Page 16 normalizes number of students and staff exposed in Vancouver Coastal by the overall school population, which is good. In true BCCDC fashion is using a different (and hard to pin down) timeframe from the previous slide, underscoring yet again that the BCCDC is incapable of systematic analysis on things like school exposures but has to rely on a patchwork of incoherent bits and pieces to build their understanding.

But let’s go with the slide and read this as exposures up to December 12th. The slide claims that

  • there were over 600 cases associated with the fewer than 200 exposures
  • school-based transmissions occurred for fewer than 20 of these exposures

Not much of this information can be independently verified, but the BC COVID School Tracker project listing 313 school exposures in Vancouver Coastal in this time frame. It’s hard to say how to best resolve this, maybe Vancouver Coastal used a different timeframe, or Vancouver Coastal skipped the exposures from the beginning of the school year when VCH was refusing to inform the public on school exposures against the PHO expectations, or some other reason.

But taking the information at face value it leaves us to guess about 400 out of 600 infected students or staff that did not result in an exposure notification. Some of these will be the result of in school-transmissions, which we are reassured only occurred in the context of “fewer than 20” exposures. But even allowing for multiple transmissions in a single exposure, this does not add up. And that’s not even accounting for the fact that the timelines of COVID are such that we won’t be able to isolate most close contacts before they become infectious and thus most close contacts should result in another exposure notification in the case that they did become infected. For some cases pubic health may have determined that they weren’t at school during their infectious period, maybe someone developing symptoms and testing positive on a Tuesday after a long weekend and betting that the person likely wasn’t infectious on the Friday before, given that the the density of infections is only about one quarter four days before symptom onset. Some decisions about cutoffs have been made depending on risk tolerance, although the parent’s risk tolerance may differ from public health’s risk tolerance. Either way, all this reasoning is unlikely to explain the 400

Overall, this slide raises more questions than it answers. And the rotated tiled square visualization does not help.

Modelling update slide 17

page 17 This slide has more details on the settings in which cases among students and staff got infected. The first bullet states that they were able to link 89% of all school related case to another case. The second is probably the most alarming, pointing out that one quarter of all school related cases were in staff. So staff are over-represented in school cases, which makes sense given our testing protocol that focuses exclusively on symptomatic cases likely misses about half of student cases.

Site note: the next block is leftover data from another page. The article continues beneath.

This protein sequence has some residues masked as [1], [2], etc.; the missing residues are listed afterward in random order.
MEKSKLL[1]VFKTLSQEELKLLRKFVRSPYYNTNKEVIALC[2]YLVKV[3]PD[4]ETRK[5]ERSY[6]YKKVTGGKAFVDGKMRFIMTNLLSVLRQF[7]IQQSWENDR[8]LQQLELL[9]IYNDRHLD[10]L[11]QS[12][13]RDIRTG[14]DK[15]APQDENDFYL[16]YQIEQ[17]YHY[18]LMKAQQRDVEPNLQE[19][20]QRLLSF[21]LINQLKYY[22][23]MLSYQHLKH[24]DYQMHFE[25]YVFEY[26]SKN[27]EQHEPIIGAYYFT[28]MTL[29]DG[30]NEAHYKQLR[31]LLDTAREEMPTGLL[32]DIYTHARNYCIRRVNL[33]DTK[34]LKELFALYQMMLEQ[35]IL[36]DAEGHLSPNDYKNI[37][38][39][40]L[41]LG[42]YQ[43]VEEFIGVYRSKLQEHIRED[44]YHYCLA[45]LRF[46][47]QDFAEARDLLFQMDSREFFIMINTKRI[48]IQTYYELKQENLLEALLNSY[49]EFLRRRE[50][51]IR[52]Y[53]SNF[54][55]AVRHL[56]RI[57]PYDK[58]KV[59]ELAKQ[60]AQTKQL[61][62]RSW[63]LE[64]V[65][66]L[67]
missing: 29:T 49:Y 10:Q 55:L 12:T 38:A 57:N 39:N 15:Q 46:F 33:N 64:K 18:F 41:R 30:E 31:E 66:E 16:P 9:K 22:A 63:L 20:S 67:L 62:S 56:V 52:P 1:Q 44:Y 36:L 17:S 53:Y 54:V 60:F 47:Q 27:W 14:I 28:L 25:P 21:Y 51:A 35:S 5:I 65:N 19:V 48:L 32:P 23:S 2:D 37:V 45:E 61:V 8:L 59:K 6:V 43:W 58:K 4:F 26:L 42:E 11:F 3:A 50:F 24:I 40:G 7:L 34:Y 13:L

Third bullet point rules out in-school transmissions as a cause for over 90% of cases, which is a bold statement given the inherent uncertainties that comes with case linking. At the very least this should qualify that it’s only looking at confirmed transmissions between confirmed cases.

For most of it there is no way to verify the information provided in the slide, although we can use the snapshot of data on school transmissions that was shared previously, but we will have to focus on students by picking the respective (somewhat broader) age groups and looking at overall BC data.

This shows that out of the roughly 695 cases of children below 20 that were linked to a probable transmission case and setting, about 116, or 17%, were identified to be in a school setting. Given that this includes cases of non-school aged children and young adults, and this also does not take into consideration of cases where transmissions were determined to possibly have occurred in multiple settings (labelled by BCCDC as “unnamed setting”), for example a case where the transmission may have occurred within a household or within school, the claim that fewer than 10% of transmissions happened in school seems to imply that almost all teachers were determined to have contracted COVID-19 outside of school and on top of that transmission patterns have shifted or are different in Vancouver Coastal compared to overall BC.

Modelling update slide 18

page 18

The last slide regarding schools is about Fraser Health, the hardest hit health authority. It continues with the questionable practice of focusing on schools that had exposure events instead of the number of exposures. The BC COVID School Tracker project details 1,289 exposure events across 390 schools, with the discrepancy in the number of schools perfectly explained when cutting the notification data off at the date of the press conference and some coming in after that. It details that 133 public and independent schools in Surrey school district had at least one exposure event. The Ministry of Education counts 110 public and independent schools in Surrey, implying that around 121% of Surrey schools have had at least one exposure event, many of which had multiple exposure events.